Police in the United Kingdom said today they have arrested a 21-year-old man as part of an investigation into a cyberattack against children's educational toy maker VTech, which the company said potentially exposed the private information of millions of adults and children.
The man, who has not been charged, was not identified by police. He is being held on suspicion of unauthorized access to a computer to facilitate the commission of an offense, according to a statement from police. The arrest was made by the South East Regional Organised Crime Unit (SEROCU) in Bracknell, a town about 30 miles west of London.
Craig Jones, head of the cybercrime unit at SEROCU, said in a statement posted online officials are still in the early stages of the investigation. It was unclear what led police to the 21-year-old man and no further details were provided.
VTech makes kid-friendly gadgets, including the InnoTV, which is a gaming system, tablets under the InnoTab brand, and a smartwatch and action camera under its Kidizoom line.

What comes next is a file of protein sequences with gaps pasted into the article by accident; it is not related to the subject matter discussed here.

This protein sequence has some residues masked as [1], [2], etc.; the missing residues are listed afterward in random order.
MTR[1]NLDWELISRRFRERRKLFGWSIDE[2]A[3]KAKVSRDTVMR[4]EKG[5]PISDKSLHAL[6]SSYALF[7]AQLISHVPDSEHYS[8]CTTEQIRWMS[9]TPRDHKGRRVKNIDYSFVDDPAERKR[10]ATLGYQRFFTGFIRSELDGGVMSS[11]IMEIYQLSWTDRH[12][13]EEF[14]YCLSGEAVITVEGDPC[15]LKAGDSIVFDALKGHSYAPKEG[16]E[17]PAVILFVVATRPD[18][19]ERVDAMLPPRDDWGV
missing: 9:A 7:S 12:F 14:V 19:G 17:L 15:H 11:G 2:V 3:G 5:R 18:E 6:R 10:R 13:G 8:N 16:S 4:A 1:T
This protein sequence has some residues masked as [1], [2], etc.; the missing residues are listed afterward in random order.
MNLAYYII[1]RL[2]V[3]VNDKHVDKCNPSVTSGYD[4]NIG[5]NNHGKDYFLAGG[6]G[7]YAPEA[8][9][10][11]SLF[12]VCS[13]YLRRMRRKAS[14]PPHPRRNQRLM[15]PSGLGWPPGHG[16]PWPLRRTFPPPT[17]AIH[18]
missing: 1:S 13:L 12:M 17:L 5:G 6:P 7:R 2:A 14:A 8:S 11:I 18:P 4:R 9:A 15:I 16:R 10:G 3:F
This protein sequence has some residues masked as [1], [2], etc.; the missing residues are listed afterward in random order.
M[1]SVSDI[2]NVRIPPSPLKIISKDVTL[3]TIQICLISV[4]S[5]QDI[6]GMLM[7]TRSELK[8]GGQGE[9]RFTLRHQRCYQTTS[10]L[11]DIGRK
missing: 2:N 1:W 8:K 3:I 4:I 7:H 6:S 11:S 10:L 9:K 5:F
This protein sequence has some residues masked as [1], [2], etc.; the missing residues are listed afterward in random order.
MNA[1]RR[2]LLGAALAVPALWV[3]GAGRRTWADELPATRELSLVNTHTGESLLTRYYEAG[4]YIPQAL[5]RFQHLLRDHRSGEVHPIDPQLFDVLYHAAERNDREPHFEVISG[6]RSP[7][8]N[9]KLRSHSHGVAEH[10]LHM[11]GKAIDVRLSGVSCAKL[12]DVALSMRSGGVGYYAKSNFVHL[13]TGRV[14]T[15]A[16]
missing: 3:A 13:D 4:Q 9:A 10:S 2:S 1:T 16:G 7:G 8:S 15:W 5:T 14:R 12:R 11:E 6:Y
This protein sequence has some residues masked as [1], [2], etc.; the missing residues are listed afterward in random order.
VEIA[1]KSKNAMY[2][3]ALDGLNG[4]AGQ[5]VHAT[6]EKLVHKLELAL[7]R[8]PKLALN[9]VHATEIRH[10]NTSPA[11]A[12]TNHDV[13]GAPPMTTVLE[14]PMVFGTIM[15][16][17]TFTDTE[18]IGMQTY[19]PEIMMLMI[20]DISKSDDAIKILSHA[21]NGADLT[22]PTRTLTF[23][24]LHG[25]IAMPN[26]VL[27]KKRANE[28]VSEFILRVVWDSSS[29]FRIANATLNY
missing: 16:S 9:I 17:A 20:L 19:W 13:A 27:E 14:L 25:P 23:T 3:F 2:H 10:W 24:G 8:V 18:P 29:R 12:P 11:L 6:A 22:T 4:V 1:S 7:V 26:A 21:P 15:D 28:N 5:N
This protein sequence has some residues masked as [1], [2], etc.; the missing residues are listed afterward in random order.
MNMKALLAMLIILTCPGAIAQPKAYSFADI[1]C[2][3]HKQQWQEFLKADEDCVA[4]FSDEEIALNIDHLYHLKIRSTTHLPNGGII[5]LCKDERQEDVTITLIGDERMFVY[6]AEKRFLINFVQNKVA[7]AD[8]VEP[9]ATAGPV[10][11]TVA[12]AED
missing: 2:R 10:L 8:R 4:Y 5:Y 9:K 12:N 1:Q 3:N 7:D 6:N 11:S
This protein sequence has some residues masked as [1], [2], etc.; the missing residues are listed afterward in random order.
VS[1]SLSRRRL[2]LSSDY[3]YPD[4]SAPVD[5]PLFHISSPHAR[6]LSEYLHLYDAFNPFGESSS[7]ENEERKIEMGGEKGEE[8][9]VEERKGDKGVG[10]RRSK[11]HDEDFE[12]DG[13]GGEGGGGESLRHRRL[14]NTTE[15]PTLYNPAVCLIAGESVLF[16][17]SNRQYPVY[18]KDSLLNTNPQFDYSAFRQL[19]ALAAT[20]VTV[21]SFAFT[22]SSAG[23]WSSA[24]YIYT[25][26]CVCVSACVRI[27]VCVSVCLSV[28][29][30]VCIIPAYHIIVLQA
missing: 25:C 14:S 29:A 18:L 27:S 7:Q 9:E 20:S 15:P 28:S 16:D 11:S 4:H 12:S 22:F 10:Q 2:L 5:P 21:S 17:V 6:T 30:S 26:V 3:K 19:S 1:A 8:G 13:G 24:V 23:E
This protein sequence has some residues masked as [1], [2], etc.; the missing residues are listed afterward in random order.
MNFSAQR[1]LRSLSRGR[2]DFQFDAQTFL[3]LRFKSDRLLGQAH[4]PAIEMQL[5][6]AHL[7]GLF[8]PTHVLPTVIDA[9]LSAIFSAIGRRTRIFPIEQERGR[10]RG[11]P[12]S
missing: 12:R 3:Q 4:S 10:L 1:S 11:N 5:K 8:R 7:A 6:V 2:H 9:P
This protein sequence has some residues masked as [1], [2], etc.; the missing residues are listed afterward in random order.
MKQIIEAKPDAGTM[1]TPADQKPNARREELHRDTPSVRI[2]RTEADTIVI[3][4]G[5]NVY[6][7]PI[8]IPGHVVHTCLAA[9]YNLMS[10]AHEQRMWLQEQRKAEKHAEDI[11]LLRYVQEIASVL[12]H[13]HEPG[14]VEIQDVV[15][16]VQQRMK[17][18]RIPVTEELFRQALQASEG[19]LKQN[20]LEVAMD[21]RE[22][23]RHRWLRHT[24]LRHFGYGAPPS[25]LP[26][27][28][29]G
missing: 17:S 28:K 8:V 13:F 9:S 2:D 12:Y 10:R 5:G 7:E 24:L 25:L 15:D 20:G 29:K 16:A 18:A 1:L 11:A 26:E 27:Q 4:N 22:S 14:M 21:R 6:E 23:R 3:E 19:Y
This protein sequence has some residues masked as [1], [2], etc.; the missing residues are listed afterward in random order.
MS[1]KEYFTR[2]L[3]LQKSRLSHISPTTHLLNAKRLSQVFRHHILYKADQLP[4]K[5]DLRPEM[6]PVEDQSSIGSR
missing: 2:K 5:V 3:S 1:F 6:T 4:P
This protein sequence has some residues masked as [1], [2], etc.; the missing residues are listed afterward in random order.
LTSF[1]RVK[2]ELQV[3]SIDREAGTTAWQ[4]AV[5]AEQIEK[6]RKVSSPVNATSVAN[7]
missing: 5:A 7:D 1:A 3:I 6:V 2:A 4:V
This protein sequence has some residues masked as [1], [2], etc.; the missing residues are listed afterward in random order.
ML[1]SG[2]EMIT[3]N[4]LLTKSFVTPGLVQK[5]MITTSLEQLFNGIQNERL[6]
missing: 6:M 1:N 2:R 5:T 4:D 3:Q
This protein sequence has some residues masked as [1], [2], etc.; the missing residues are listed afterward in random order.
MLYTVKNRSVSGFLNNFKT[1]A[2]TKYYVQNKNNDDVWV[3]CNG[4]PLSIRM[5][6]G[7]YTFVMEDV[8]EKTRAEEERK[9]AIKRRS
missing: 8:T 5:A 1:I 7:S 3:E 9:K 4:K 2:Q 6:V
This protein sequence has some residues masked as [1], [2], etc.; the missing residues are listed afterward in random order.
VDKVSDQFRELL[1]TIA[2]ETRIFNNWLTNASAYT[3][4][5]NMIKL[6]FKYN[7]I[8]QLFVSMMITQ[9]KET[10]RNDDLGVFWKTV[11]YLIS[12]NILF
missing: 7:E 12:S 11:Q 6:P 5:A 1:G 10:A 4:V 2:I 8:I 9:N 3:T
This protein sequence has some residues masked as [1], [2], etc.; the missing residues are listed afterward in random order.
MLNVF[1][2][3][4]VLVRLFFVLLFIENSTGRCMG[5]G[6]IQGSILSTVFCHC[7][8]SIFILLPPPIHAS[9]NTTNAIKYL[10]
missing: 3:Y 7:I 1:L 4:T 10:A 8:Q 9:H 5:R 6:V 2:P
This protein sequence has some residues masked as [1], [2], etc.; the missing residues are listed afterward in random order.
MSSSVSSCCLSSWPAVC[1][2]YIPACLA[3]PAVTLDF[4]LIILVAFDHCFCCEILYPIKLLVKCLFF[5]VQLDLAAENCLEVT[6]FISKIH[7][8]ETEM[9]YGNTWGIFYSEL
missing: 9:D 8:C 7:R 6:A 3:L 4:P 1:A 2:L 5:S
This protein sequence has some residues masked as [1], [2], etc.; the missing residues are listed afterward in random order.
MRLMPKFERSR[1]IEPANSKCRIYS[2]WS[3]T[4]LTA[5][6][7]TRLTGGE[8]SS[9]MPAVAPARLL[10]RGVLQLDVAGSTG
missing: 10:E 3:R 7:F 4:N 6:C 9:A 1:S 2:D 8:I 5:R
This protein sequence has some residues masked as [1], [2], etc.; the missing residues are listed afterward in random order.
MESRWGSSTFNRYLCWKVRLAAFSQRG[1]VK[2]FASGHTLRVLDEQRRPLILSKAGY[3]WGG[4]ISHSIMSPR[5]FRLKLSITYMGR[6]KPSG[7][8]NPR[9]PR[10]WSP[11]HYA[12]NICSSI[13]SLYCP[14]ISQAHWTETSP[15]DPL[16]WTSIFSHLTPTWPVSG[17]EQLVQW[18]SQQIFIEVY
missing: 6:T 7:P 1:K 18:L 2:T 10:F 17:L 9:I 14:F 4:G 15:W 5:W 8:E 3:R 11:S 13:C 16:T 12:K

The scope of the VTech cyberattack in November was global. The Hong Kong-based company said its customer database includes people in various countries: the United States, Canada, United Kingdom, Republic of Ireland, France, Germany, Spain, Belgium, the Netherlands, Denmark, Luxembourg, Hong Kong, China, Australia and New Zealand, in addition to various Latin American countries.
VTech said 4,854,209 parent accounts and 6,368,509 related kid profiles were affected by the security breach, after its Learning Lodge store, a portal where customers can download educational content to their child-friendly VTech devices, had been accessed by an unauthorized party Nov. 14.
VTech's customer database includes "general user profile information," according to the company.
That includes a customer's name, email address, password, secret question and answer for retrieving a lost password, IP address, mailing address and download history. In addition, VTech says its “database also stores kids’ information including name, genders and birthdates.”
The company said credit card data was not exposed because payments are sent to a secure, third-party payment gateway. During this time, the company said in a statement posted online its Learning Lodge is temporarily suspended.
"We apologize for the inconvenience caused by the cyberattack and appreciate your patience while we work to ensure the security of the VTech Learning Lodge," the statement said.